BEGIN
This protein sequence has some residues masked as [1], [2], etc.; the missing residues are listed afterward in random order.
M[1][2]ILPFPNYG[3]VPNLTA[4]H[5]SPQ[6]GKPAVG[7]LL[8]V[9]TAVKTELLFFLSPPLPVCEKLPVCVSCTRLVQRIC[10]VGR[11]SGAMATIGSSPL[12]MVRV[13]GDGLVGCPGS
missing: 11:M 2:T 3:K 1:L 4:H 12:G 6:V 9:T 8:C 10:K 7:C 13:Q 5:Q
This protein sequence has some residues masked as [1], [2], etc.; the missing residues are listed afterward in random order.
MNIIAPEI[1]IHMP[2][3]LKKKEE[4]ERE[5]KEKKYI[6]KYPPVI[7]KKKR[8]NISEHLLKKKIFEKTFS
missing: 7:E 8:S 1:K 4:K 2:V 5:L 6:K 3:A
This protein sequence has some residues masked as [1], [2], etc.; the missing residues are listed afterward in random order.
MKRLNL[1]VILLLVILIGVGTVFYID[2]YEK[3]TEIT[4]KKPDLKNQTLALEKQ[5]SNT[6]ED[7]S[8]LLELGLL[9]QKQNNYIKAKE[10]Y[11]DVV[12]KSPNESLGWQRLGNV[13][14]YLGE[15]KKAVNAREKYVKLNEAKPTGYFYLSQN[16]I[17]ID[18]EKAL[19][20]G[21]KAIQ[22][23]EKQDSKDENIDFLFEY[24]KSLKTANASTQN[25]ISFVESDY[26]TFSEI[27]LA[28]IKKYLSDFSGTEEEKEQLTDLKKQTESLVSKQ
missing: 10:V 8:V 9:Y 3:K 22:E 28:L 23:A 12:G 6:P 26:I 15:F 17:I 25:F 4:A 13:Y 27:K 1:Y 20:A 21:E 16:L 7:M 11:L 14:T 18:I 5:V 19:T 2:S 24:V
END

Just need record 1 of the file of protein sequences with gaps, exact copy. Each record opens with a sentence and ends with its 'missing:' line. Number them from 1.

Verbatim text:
This protein sequence has some residues masked as [1], [2], etc.; the missing residues are listed afterward in random order.
M[1][2]ILPFPNYG[3]VPNLTA[4]H[5]SPQ[6]GKPAVG[7]LL[8]V[9]TAVKTELLFFLSPPLPVCEKLPVCVSCTRLVQRIC[10]VGR[11]SGAMATIGSSPL[12]MVRV[13]GDGLVGCPGS
missing: 11:M 2:T 3:K 1:L 4:H 12:G 6:V 9:T 8:C 10:K 7:C 13:Q 5:Q